It was 1967 and like all good Canadians, my husband and I had set out to show our 100- year-old country to our young children. We were on our way back from the east coast when we stopped at my grandparents’ farm is Quebec. The next afternoon, we got a call on the party line: could my 33-yr-old husband go up to my great aunt’s farm to help get the last load of hay in before the threatening storm broke. He set off, eager to give himself a workout after days of driving.
While we were eating supper a few hours later, he burst through the door from the woodshed. “You’d never believe it,” he cried. “There was an 88-yr-old woman driving the tractor. A 78-yr-old woman up on the hay wagon and a 71-yr-old man pitching the hay up.”
We turned to stare in incomprehension. Yes, and …
That was my grandmother’s sister, Eva, driving, not an actual tractor, but an very old stripped down Ford pickup, my other grandmother’s sister, Betsy, building the load and her husband, Ralph, pitching up. They hayed every year. Evidently, an outsider regarded such work as beyond the elderly.
I never worried about having to work hard when I got old. I never expected to get old. I almost exited when I was two weeks old, and again when I was starting school at six. That was only the beginning of my almost ends. Then, suddenly, I woke up one day to discover that I was almost as old as Aunt Eva, the tractor driver. The young husband, no longer mine, was even closer to Eva’s age. What’s more I found myself in the unlikely role of caregiver to a 90-yr-old friend. When she handed me a beat-up copy of Jonas Jonasson’s novel, The Hundred Year Old Man Who Climbed out the Window and Disappeared, she said, “I couldn’t get into it.”
The hundred-year-old man is Allan Karlson, a Swede – the novel is translated – who was born in 1905.
My grandmother, Eva’s sister, was born in 1900, and much to her chagrin, she lived to be 96. For at least 20 years, she went about wondering out loud why she was still here. I found this alarming, but I couldn’t convey to her how she was the center of the world for me, and, I suspected for all the other grandchildren she was so fond of enumerating. Not having her would be like not having the earth’s axis.
She lived within the same ten square miles her entire life. She never traveled farther away than 500 hundred miles. She had five children, three of them were born after me, her first grandchild, and two of these were twins. When she was already a grandmother, she had three babies. Diapers had to be washed then. She had no electricity, a tin tub with a wash board and only a clothes line for drying. Or – when she got desperate – she hung the damned things over the wood stove.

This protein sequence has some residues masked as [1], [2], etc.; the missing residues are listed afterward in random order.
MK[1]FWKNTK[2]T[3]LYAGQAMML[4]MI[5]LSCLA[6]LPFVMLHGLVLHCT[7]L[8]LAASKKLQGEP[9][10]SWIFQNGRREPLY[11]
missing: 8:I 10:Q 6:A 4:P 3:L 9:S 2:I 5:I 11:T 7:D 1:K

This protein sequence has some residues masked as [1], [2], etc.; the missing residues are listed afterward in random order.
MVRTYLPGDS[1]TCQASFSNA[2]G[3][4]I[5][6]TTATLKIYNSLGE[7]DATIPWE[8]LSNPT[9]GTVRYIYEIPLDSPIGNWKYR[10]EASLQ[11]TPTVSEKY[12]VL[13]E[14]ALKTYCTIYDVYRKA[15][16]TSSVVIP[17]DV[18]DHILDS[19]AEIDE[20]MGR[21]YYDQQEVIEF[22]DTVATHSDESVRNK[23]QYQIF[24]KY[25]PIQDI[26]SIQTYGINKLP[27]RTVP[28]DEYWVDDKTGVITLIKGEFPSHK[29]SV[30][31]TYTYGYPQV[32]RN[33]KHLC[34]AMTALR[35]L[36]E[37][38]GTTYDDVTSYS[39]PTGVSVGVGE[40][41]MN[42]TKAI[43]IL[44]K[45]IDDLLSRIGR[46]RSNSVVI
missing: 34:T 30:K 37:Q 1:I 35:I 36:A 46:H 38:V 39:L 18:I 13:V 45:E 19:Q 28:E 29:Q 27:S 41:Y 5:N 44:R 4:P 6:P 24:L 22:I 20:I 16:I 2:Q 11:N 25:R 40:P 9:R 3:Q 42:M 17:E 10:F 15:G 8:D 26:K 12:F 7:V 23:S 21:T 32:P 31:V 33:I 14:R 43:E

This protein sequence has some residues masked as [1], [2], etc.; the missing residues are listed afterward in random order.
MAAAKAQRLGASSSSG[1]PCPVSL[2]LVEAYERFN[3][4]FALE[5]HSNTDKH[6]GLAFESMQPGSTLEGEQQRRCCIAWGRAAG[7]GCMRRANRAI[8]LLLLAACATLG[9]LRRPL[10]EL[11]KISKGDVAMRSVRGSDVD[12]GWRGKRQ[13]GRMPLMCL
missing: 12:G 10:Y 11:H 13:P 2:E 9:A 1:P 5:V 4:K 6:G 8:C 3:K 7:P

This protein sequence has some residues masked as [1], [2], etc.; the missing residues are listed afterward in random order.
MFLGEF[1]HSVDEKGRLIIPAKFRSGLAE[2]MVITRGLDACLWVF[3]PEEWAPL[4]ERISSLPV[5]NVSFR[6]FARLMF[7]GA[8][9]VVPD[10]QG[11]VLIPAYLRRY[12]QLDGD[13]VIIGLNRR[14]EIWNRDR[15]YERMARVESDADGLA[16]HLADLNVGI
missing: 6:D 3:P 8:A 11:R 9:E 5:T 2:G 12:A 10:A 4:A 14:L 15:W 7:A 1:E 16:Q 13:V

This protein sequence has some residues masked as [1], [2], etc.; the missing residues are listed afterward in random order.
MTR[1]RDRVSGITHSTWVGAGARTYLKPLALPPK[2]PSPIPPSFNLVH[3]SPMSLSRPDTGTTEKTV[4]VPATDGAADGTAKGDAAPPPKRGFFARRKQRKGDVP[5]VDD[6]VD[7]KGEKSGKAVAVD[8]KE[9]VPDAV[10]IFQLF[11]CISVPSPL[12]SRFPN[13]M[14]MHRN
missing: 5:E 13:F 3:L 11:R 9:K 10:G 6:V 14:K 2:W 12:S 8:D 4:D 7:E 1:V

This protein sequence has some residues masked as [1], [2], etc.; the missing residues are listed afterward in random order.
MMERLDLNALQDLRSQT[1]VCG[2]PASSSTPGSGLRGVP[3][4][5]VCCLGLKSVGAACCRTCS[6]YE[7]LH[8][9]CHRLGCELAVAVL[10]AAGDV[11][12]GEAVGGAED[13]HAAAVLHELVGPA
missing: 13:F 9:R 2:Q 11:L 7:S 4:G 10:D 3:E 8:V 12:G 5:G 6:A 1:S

Allan Karlson, the Jonasson’s hero, who lived to be 100, had a much more exciting life. At the age of 10, he went to work in a nitroglycerine factory and taught himself to be an explosives expert. So much so, that he ended up helping out, in a strictly informal if significant way, at Las Alamos. He had already met General Franco in the Spanish Civil War before he met Harry Truman on the day President Roosevelt died. He went on to meet Churchill, de Gaulle, LBJ, Stalin, among other heads of state, and to intervene, however inadvertently, at crucial points in history. He learned many languages, spent long periods in various prison camps, walked across the Himalayas and blew things up just to be helpful. In short, he had the fabulous adventures that only a character in a satire can have. On the last page – spoiler alert – he finally overcomes the forced castration he suffered in his 20s.
The Hundred Year Old Man Who... is the work of a vivid and quirky imagination but it also contains insight: “The following spring he would be seventy-eight, and Allan realized that he had gotten old against all odds and without having thought about it.”
Meanwhile, my ninety-year-old friend has had her car keys confiscated. I’m pretty sure she had been driving for awhile with no idea of which dial was the speedometer. She is not happy to have her independence curtailed. Me neither. Everyday, I find myself driving her wherever her whim takes us. My dear friend with her sparkling blue eyes and her ready wit has to have me identify friends we meet in our forays, and all our conversations are conducted at the top of my lungs. Don’t talk about hearing aids, please. They are tiny, the batteries are impossible to change and they have feedback. She dreads the loss of her short term memory. Too late.
My once young husband has run through every treatment for his stage 4 cancer in the last ten years, and reports that he is unaccountably tired. He speculates that he may have to give up flying to Miami for Caribbean cruises or at least stop zip-lining in ports of call.
I have never been robust (see exit above). Unlike my friend and my ex-husband, I have spent my life not feeling up to par. I have numerous vertical and horizontal scars. I have to eat carefully, exercise carefully and rest half of every day. Yet here I am, completely unfit for the task, but still pitching hay.